"Fringe" creator, producer & writer J. J. Abrams was quoted recently with -- "I'm drawn to overarching, long-term stories..." Well guess what Jeff? Me too! And thank you. I am sure many of your long term aficionados feel the same and are grateful that the latest Bad Robot production is finally here to mesmerize and entertain the world.
If you did not watch the premiere of "Fringe," then having someone effectively describe it to you is 90 percent simple, and 10 percent impossible. In a nutshell, the impossible part of it goes like this: Instantaneous flesh melting contagion... self-landing airplane (possible)... "on-time" self-landing airplane (impossible)... see-through skin... fully articulated robotic limb... robotic limb covered in see-through skin... 4-yearolds disappearing for a decade, then discovered half-way around the world -- and still 4-years-old... synaptic thought transfer between minds -- living or otherwise... re-animation of the recently deceased.
The rest is fairly straight-forward. The Feds are on the job investigating strange occurrences. A "terror-related" event has happened where very bad bio-technologists have turned the good folks of Flight 627 into a human swamp on the floor of the aircraft. A multi-agency task force responds quickly to the event and begins to investigate. Did I mention two of the Feds have "a thing" going away from the office and out of sight of their colleagues? Well anyway, both of them are part of the incident investigation team, and when they hit the storage lot on what they think is a routine lead -- wham! Bad stuff starts happening.
This storage lot looks like any U-rent, in any-town, North America, but when our Feds start cracking the garages open, we start to see some of the animal oddities in the makeshift labs that line the storage lot. I swear there was a shaved albino weasel in one garage -- and the garage next to that one had what looked like a Shar Pei turned inside-out, only it was the size of a rat. I digress... a bad guy emerges from one storage garage, a foot chase ensues and, to elude capture, the bad guy speed dials some prepositioned explosive charges near one of our agents.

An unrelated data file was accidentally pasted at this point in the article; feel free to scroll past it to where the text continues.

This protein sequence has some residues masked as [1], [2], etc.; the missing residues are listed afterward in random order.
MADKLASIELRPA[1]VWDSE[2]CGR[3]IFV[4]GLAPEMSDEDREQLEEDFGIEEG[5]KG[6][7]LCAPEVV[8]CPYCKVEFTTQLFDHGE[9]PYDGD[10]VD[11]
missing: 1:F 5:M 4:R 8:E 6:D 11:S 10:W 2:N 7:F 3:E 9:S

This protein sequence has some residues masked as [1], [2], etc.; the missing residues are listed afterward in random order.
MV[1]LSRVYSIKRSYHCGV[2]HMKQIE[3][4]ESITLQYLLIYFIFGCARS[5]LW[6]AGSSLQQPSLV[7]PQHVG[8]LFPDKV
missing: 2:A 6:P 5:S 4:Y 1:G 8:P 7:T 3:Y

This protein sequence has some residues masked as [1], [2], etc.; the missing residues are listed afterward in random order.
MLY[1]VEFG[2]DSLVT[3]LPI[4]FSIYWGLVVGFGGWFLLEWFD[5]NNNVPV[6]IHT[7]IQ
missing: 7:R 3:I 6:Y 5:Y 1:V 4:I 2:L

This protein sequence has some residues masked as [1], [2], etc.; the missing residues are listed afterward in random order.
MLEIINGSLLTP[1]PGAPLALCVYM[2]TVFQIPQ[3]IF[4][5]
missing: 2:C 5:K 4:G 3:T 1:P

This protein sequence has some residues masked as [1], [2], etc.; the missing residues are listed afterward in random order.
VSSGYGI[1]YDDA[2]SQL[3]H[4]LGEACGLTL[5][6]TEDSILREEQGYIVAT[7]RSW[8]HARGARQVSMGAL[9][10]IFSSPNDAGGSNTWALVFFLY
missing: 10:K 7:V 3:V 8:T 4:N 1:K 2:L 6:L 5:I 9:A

Later, we catch up to our two Feds in the hospital. She is recovering nicely, while he was exposed to exotic chemicals in the explosion, and is expected to die in the very short term. She quickly finds her way back to the task force to find possible solutions to the dying agents illness. Eventually, a scientist with a connection to the chemicals is identified. There is only one problem though, he has been camped out at the funny-farm for nearly two decades and is only accessible through family. So our Fed high-tails it to the mid-east where she meets up with the genius son of the mad-scientist, and coerces him to return with her to extract his father from exile. Dad and son unite and the three agree to work to solve the exotic illness. The delightfully mad Doctor resurrects his old lab where answers and solutions start to flow.
When I say "start to flow," I refer to the blur that followed. Car chase, foot chase, fist fight, prisoner intimidation, mass conspiracy, double agents, top secrets, patient suffocation, collusion, government denial, and corporate cover-up. In all of that, there are only three things that need to be taken away from the final scenes. First, amazing things are happening all over the planet in an apparent "pattern." This is a story thread that should underlie most episodes, this is an iceberg that we haven't even seen the tip of yet. Secondly, our little trio of problem solvers has absolutely no idea how little they know about the extent of the conspiracy they are just starting to touch upon. Thirdly, surmise that they were deliberately and actively recruited to do exactly what they are doing as a team -- though they haven't a clue they are together by grand design.